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By T.T. Stern-Enzi

In the current world of British cinema, there is likely no greater practitioner of the art form than Mike Leigh. Over the years, he has fine-tuned a signature improvisational process that now serves as a stylistic imprint; deciding upon a story idea, corralling a crew of collaborators (already intimately familiar with his process), setting up character and narrative workshops – which allow the performers to begin to live in the realm and skin of the characters – and then using the cameras to observe the interactions that unfold. This is the spirit of jazz at work, except the scale is unfathomably larger and more complex. I would liken it to a trio or quartet of musicians with years logged together to the extent that they have that magical intuitive rapport those outside the music simply can’t grasp. But instead of three or four players, we’re talking about a small orchestra enjoying the same kind of mind-melding. It is a working hive mentality that must have a creative force at the center of it all.

And that would be Mike Leigh.

His credited works seem to slip under the mainstream radar – “High Hopes” (1988), “Life is Sweet” (1990), “Naked” (1993), “Secrets & Lies” (1996), Vera Drake” (2004), “Happy-Go-Lucky” (2008) – but he has been recognized by the Academy, earning seven nominations (directing and writing for “Secrets & Lies,” writing for “Topsy-Turvy,” directing and writing again for “Vera Drake,” and then twice more for writing – “Happy-Go-Lucky” and “Another Year”). He’s never won a gold statue and many question if, especially in the writing category, he is not given enough credit for commanding this unique process. Will it take years, decades (likely after he is gone) for us to grant him the recognition he deserves?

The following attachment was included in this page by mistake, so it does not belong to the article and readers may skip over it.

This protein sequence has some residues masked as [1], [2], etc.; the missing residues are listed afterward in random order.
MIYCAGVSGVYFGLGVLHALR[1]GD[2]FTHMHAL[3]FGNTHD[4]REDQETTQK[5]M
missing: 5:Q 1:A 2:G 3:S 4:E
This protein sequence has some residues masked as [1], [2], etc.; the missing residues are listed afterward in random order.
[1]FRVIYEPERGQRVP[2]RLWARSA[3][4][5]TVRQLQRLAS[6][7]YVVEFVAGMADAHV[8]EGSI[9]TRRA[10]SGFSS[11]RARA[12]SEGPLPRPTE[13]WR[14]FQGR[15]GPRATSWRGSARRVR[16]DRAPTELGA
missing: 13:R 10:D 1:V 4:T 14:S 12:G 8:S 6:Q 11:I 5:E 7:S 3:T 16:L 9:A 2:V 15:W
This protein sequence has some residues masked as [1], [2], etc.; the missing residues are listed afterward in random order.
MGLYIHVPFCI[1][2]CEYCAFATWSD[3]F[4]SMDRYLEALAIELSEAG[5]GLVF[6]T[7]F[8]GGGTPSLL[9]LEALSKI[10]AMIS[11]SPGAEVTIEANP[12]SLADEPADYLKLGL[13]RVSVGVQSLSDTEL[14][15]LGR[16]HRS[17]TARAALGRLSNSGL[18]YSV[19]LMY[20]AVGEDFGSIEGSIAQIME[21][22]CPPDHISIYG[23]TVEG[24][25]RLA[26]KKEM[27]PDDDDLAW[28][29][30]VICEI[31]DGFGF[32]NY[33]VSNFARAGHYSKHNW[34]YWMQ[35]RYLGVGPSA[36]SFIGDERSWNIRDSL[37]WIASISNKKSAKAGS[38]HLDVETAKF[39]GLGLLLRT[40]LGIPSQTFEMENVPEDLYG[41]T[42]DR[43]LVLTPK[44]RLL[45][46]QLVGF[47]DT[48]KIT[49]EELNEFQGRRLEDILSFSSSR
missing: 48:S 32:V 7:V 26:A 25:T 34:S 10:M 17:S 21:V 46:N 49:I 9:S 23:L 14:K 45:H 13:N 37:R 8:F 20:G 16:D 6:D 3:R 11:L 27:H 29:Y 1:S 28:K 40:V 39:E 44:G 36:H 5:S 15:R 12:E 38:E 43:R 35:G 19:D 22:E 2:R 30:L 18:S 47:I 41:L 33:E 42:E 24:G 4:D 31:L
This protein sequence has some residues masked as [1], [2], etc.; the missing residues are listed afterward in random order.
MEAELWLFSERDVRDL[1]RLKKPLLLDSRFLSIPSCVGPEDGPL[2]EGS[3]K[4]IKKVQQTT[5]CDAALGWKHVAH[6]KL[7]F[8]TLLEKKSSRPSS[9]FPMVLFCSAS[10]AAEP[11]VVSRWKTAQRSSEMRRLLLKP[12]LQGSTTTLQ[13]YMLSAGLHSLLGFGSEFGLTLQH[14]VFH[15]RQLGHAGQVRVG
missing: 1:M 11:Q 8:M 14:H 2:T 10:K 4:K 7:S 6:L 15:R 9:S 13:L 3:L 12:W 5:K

It would seem Leigh is in some ways like J.M.W Turner (Timothy Spall), the artistic protagonist at the heart of his latest film “Mr. Turner.” The painter enjoyed celebrated status within the insular art world of England during the early-to-mid 1800s, known for his watercolor landscapes that held equal footing alongside the more historic paintings that were in fashion at the time.

What Leigh shines a light on though is the more prickly, eccentric aspects of the man later on. Turner exploited the affections of his long-time housekeeper Hannah Danby (Dorothy Atkinson) and spent years denying the extent of the relationship he has with Sarah Danby (Ruth Sheen), while also the possibility that her two daughters were his offspring. In addition he took up with Sophia Booth (Marion Bailey), the widowed owner of a seaside resort he routinely visited prior to the death of Mr. Booth (Karl Johnson). But the most meaningful personal dynamic that impacted Turner was his relationship with his father William (Paul Jesson) who lived with him for 30 years and served as his studio assistant.

For all of these questionable character traits, Leigh and Spall (a veteran performer in the Leigh drama fold) maintain a keen and steady eye on what made Turner tick – painting. Their portrait never strays from the art and craft constantly driving this mercurial man. Everything Turner sees and hears finds its way onto the canvas, all of his personal experiences lend themselves to the shadings and bursts of color.

The romantic in me wants to believe this painterly approach mimics Leigh’s creative process with each player and their input in the improvisational environment serving as an element in Leigh’s color palette or a brush at his disposal. There is no judgment from Leigh, as to Turner’s behavior, and that would seem to be in keeping with Leigh, a figure in the film community born long before the airing of personality through social media. The only thing that matters is the work. Check out “Mr. Turner” now and get ahead of the rush to judgment on Leigh’s greatness as a master of his craft.